Utah congressional primary features one Native candidate
Indian Country Today
Former Northwestern Band of Shoshone Nation Chairman Darren Parry is running as a Democrat for an open U.S. House seat in Utah.
He is one of 16 Native candidates still in the running for Congress this year, either in primaries or the November general election.
Parry's race had not yet been called as of mid-afternoon Wednesday. With 74 percent of precincts reporting, he was leading with 52 percent of the vote.
His bid for office comes after Rep. Rob Bishop announced his retirement from Congress after 17 years. Voters in Tuesday’s primary election voted only by mail.
Parry stepped down as chairman to run for Congress but remains on the tribal council.
“I feel really good about the message we’ve gotten out there so far,” Parry, 60, told Indian Country Today.
Utah’s 1st Congressional district, which serves the northern part of the state including the Ute reservation, has not had a Democrat in office since 1981.
Parry was facing off against one opponent for the Democratic Party’s nomination. His opponent, Jamie Cheek, is a district director for the Utah Office of Rehabilitation.
“There’s a big difference between me and my opponent,” Parry said. “I’m more of a moderate Democrat.”
A big policy push for Parry is protecting Utah’s public lands.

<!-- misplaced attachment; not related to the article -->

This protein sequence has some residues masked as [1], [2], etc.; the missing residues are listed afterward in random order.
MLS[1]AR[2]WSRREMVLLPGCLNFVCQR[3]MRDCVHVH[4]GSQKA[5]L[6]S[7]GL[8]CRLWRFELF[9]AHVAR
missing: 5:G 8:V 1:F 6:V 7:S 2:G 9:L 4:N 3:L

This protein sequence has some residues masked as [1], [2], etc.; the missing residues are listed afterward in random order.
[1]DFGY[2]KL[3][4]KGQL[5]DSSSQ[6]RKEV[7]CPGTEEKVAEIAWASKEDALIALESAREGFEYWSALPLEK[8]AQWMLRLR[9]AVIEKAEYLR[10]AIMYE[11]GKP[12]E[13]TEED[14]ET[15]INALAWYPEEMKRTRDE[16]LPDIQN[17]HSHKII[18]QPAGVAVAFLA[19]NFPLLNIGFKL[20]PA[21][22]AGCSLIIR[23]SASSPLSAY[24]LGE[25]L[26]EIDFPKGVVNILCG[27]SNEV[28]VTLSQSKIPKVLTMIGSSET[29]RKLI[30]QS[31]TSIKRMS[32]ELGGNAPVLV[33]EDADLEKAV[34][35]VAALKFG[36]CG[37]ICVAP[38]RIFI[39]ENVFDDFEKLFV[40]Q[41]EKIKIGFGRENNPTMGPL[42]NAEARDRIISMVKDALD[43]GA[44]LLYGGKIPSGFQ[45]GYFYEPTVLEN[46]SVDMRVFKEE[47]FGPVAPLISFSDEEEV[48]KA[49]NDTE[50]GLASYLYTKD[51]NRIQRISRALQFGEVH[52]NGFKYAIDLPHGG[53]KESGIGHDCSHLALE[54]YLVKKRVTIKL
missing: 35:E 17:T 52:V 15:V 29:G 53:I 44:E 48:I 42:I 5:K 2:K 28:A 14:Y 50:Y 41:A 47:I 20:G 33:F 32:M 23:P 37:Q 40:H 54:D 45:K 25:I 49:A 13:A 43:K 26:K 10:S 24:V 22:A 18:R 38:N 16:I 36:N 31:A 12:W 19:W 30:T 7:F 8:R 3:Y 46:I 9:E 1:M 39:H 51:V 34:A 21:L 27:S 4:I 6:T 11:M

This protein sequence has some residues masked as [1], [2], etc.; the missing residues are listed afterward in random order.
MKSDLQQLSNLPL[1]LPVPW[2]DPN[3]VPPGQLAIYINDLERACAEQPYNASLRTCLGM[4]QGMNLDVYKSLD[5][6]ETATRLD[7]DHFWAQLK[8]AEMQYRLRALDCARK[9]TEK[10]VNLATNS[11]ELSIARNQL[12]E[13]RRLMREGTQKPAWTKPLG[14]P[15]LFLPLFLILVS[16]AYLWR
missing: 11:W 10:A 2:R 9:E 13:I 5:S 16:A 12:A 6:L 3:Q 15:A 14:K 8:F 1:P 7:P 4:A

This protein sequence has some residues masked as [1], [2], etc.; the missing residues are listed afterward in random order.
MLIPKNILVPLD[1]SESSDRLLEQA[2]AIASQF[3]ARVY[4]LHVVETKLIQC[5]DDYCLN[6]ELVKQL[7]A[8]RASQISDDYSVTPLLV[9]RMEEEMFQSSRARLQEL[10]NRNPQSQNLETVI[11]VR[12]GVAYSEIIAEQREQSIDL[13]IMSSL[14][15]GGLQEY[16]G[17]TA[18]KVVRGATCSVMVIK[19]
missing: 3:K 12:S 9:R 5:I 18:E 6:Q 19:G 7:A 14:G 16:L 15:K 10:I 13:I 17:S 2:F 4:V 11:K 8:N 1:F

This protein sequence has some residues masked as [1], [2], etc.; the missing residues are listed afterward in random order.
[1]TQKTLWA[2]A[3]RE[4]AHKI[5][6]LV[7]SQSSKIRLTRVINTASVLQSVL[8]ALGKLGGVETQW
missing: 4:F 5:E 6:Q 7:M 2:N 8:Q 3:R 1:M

“The values that I learned from grandmother about the way we treat our environment and earth are so powerfully instilled in me,” Parry said. He estimates 80 percent of Utah is owned by the federal government. Many wish to sell public lands to private entities.
His campaign boasts endorsements from U.S. Rep. Deb Haaland of New Mexico, the Bear River Sunrise Movement and “the Sioux Chef,” Sean Sherman.
Parry is an author of “The Bear River Massacre; A Shoshone History.” He serves on several boards including the American Indian Services Board, American West Heritage Center and the Utah State Museum Board.
Colorado also hosted their statewide primary election on June 30.
John Ronquillo, Mexican and Chiricahua Apache, is running for a state house seat. As of Wednesday midday, he was tied with his opponent for 50 percent of the vote, with 84 percent precincts reporting.
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Indian Country Today reporter-producer Aliyah Chavez and The Associated Press contributed to this report.